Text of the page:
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Why Dermatologists Say There is Hope for Those with Vitiligo

Why Dermatologists Say There is Hope for Those with Vitiligo


We’re all about owning our spots – that’s something that is never going to change. But while we’re embracing the skin we’re in, we’re often also pursuing treatments and using makeup to make this spotted life just a little easier. So we spoke with one of the leading vitiligo dermatologists to get an update on the state of vitiligo research today – and we have good news.

We posed some big questions to Dr. John Harris, director of the University of Massachusetts Vitiligo Clinic and Research Center and part of the Vitiligo Working Group. A dermatologist and scientist, Dr. Harris filled us in on where they are with treatments today, what we can expect and whether or not a cure for vitiligo is in the future.

Before we dive in, let’s clarify the difference between a treatment and a cure. A treatment means that you seek a solution and your vitiligo gets better, but has the potential to come back if you stop pursuing the treatment. A cure, on the other hand, is a solution that you pursue for a fixed period of time and then your vitiligo never returns.

Here’s what Dr. Harris had to say about vitiligo treatments and the possibility of a cure:

Why we need better treatment for vitiligo

Ask those with vitiligo why they aren’t pursuing treatments and you will find common themes – it’s too expensive, it takes too much time and it just isn’t working fast enough. John was quick to echo these points, even as he works hard every day to treat the spots of his patients.

“The majority of my patients get significantly better,” said Dr. Harris, who has worked in the clinic for six years. “But we wish it didn’t take so long to work. People have to come into our office two to three times a week for multiple years to get the results they want.”

His short-term goal is to help get better treatments on the market for those with vitiligo. And the good news is that these treatments are coming faster than expected.

Why there is hope for better vitiligo treatments

It might not seem like it, but vitiligo research and treatments have made significant strides in the past few years. According to Dr. Harris, scientists have identified some of the pathways that cause vitiligo and even better, drugs that inhibit those pathways are already in existence today.

“We don’t have to create the drugs, we just have to show companies that these existing drugs work for vitiligo,” said Dr. Harris. “It typically takes up to 20 years to start from scratch and move a drug into the market and we get to skip that because these drugs already exist.”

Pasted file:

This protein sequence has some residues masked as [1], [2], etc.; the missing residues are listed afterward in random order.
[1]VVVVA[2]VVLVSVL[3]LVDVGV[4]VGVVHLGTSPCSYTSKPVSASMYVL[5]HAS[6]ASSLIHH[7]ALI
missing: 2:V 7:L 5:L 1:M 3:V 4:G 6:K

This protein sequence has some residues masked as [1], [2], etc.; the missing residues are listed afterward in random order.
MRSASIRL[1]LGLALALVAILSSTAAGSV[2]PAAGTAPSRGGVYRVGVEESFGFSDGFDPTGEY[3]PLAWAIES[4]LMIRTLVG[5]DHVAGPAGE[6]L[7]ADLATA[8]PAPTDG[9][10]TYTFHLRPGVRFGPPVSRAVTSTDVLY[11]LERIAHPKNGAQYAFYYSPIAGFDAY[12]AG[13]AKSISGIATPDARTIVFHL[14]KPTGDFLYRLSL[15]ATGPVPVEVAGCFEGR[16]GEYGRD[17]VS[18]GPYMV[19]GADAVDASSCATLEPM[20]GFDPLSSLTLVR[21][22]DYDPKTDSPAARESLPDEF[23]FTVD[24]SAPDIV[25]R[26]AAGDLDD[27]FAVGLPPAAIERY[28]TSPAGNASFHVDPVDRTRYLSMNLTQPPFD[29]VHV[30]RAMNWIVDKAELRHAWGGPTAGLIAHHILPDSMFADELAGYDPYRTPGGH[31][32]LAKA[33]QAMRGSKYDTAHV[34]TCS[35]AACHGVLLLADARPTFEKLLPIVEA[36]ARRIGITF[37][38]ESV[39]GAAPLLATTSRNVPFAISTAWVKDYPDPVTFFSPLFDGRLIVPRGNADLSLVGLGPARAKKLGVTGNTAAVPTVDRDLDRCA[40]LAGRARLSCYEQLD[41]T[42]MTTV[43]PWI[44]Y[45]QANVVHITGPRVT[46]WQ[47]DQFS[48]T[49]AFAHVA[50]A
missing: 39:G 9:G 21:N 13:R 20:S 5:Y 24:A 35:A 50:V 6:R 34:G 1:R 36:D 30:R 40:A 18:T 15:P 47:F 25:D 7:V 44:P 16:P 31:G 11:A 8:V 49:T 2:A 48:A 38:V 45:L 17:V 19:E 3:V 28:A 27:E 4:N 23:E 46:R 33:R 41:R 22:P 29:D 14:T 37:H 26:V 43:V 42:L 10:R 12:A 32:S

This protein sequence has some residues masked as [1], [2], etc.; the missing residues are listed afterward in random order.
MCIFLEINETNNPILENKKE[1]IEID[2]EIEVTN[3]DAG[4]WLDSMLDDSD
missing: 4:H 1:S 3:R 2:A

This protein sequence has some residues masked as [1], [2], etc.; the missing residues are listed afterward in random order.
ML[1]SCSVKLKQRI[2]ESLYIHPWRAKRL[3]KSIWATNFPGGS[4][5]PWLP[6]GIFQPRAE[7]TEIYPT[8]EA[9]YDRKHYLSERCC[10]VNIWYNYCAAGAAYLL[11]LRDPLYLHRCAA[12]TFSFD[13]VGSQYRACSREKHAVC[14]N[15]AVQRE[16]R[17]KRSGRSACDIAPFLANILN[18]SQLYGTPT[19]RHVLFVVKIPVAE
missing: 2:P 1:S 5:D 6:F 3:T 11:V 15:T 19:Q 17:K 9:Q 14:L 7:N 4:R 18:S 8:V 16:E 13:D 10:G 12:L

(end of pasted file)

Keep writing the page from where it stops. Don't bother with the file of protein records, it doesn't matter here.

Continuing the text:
The next step is to convince companies to invest money in clinic trials to test the results of treating vitiligo with existing drugs, explained John. After a year or two of testing, the results can be submitted to the FDA, which could approve it for market. The entire process could be completed in just three to five years.

Finding a cure for vitiligo

The news on treatments is great, but we have an even bigger question on our mind: is there a cure for vitiligo in our future? It’s the kind of question where you hold your breath and wait for a response that you aren’t sure you actually want to hear. As it turns out, Dr. Harris had even more good news.

“There are very few things we cure in medicine,” explained Dr. Harris. “But I would like to get to a cure and I do think it’s possible. My goal is to get there before my career is done.”

View Comments (27)
    • Sharon, great question! We got in touch with some experts and found a lot of answers. There is a general consensus that the earlier you treat vitiligo, the easier it is to treat, but treatments do require time and commitment. Here is a specific response about a list of therapies that have proven successful according to Dr. Pearl E. Grimes, Director of the Vitiligo and Pigmentation Institute of Southern California in Los Angeles, California, and member of the Vitiligo Working Group Board of Directors: topical steroids (medium to high potency), calcineurin inhibitors (tacrolimus, pimecrolimus), targeted phototherapy (Excimer Laser), Narrow Band UVB phototherapy and autologous grafting procedures.

    • Alene, thanks for the question! We asked the experts and here’s what we learned from Michelle Rodrigues, consultant dermatologist at St. Vincent’s and The Royal Children’s Hospital in Melbourne, Australia, who works with the Vitiligo Working Group: “Some research suggests that anti-oxidants may help those who have already been diagnosed with vitiligo. Examples include vitamin C and vitamin E. It is really important however, to discuss this with your dermatologist first to ensure the right types and doses of medication are used.” Have you discussed nutrition with your dermatologist?